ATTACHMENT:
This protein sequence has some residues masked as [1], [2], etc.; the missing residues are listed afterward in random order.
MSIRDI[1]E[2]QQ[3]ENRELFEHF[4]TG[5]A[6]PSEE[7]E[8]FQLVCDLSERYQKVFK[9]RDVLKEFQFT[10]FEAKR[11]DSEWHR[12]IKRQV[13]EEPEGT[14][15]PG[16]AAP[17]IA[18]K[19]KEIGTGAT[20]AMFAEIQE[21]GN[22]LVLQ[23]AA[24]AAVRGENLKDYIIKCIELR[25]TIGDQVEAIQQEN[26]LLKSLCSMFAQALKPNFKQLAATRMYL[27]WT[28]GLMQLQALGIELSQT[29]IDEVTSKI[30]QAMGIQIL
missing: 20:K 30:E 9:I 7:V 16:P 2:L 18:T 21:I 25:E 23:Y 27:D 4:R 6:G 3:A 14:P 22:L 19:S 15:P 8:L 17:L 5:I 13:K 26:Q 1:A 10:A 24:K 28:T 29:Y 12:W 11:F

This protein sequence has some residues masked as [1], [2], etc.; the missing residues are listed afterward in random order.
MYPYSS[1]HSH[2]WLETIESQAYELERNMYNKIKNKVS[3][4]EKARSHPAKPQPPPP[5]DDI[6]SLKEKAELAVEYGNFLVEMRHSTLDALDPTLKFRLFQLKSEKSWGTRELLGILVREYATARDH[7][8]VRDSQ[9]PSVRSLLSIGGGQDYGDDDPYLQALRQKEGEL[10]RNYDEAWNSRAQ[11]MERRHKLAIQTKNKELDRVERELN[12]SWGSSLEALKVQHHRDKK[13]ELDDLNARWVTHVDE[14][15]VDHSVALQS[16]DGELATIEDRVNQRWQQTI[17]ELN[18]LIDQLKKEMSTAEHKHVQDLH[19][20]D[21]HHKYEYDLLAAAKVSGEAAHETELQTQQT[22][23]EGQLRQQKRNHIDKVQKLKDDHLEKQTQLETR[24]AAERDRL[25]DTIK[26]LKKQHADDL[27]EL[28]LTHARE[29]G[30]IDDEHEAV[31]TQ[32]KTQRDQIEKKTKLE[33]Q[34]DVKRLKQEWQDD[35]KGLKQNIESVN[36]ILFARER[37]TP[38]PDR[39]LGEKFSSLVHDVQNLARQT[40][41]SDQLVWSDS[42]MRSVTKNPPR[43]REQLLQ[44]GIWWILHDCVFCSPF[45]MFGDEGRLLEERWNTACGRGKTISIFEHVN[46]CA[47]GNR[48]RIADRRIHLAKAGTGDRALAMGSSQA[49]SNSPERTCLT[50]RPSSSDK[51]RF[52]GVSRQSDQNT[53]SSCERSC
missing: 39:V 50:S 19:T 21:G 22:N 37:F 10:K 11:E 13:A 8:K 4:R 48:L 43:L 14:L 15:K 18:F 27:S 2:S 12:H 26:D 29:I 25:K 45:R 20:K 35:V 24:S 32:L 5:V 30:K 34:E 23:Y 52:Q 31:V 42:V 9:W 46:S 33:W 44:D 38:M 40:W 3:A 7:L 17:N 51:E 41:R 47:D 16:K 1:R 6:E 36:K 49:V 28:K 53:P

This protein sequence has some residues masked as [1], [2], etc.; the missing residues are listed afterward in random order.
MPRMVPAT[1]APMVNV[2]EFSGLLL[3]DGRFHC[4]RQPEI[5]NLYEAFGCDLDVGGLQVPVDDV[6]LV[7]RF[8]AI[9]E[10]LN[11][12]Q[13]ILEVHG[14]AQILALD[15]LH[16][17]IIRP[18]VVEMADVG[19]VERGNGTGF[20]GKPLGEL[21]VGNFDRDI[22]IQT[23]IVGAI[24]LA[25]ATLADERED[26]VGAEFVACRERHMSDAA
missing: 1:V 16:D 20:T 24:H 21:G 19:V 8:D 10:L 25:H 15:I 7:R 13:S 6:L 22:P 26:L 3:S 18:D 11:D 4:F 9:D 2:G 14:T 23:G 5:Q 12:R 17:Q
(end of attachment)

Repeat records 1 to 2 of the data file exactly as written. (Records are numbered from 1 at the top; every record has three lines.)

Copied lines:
This protein sequence has some residues masked as [1], [2], etc.; the missing residues are listed afterward in random order.
MSIRDI[1]E[2]QQ[3]ENRELFEHF[4]TG[5]A[6]PSEE[7]E[8]FQLVCDLSERYQKVFK[9]RDVLKEFQFT[10]FEAKR[11]DSEWHR[12]IKRQV[13]EEPEGT[14][15]PG[16]AAP[17]IA[18]K[19]KEIGTGAT[20]AMFAEIQE[21]GN[22]LVLQ[23]AA[24]AAVRGENLKDYIIKCIELR[25]TIGDQVEAIQQEN[26]LLKSLCSMFAQALKPNFKQLAATRMYL[27]WT[28]GLMQLQALGIELSQT[29]IDEVTSKI[30]QAMGIQIL
missing: 20:K 30:E 9:I 7:V 16:P 2:L 18:T 21:I 25:E 23:Y 27:D 4:R 6:G 3:A 14:P 22:L 19:S 15:P 8:L 17:L 5:I 13:K 26:Q 1:A 10:A 24:K 28:T 29:Y 12:W 11:F

This protein sequence has some residues masked as [1], [2], etc.; the missing residues are listed afterward in random order.
MYPYSS[1]HSH[2]WLETIESQAYELERNMYNKIKNKVS[3][4]EKARSHPAKPQPPPP[5]DDI[6]SLKEKAELAVEYGNFLVEMRHSTLDALDPTLKFRLFQLKSEKSWGTRELLGILVREYATARDH[7][8]VRDSQ[9]PSVRSLLSIGGGQDYGDDDPYLQALRQKEGEL[10]RNYDEAWNSRAQ[11]MERRHKLAIQTKNKELDRVERELN[12]SWGSSLEALKVQHHRDKK[13]ELDDLNARWVTHVDE[14][15]VDHSVALQS[16]DGELATIEDRVNQRWQQTI[17]ELN[18]LIDQLKKEMSTAEHKHVQDLH[19][20]D[21]HHKYEYDLLAAAKVSGEAAHETELQTQQT[22][23]EGQLRQQKRNHIDKVQKLKDDHLEKQTQLETR[24]AAERDRL[25]DTIK[26]LKKQHADDL[27]EL[28]LTHARE[29]G[30]IDDEHEAV[31]TQ[32]KTQRDQIEKKTKLE[33]Q[34]DVKRLKQEWQDD[35]KGLKQNIESVN[36]ILFARER[37]TP[38]PDR[39]LGEKFSSLVHDVQNLARQT[40][41]SDQLVWSDS[42]MRSVTKNPPR[43]REQLLQ[44]GIWWILHDCVFCSPF[45]MFGDEGRLLEERWNTACGRGKTISIFEHVN[46]CA[47]GNR[48]RIADRRIHLAKAGTGDRALAMGSSQA[49]SNSPERTCLT[50]RPSSSDK[51]RF[52]GVSRQSDQNT[53]SSCERSC
missing: 39:V 50:S 19:T 21:G 22:N 37:F 10:K 11:E 13:A 8:K 4:R 48:L 43:L 14:L 15:K 18:F 27:S 2:S 12:H 26:D 29:I 25:K 45:R 20:K 35:V 24:S 32:L 5:V 30:K 34:E 23:Y 52:Q 31:V 42:V 9:W 46:S 33:W 44:D 38:M 40:W 3:A 7:L 17:N 51:E 41:R 47:D 16:K 1:R 6:E 36:K 49:V 28:K 53:P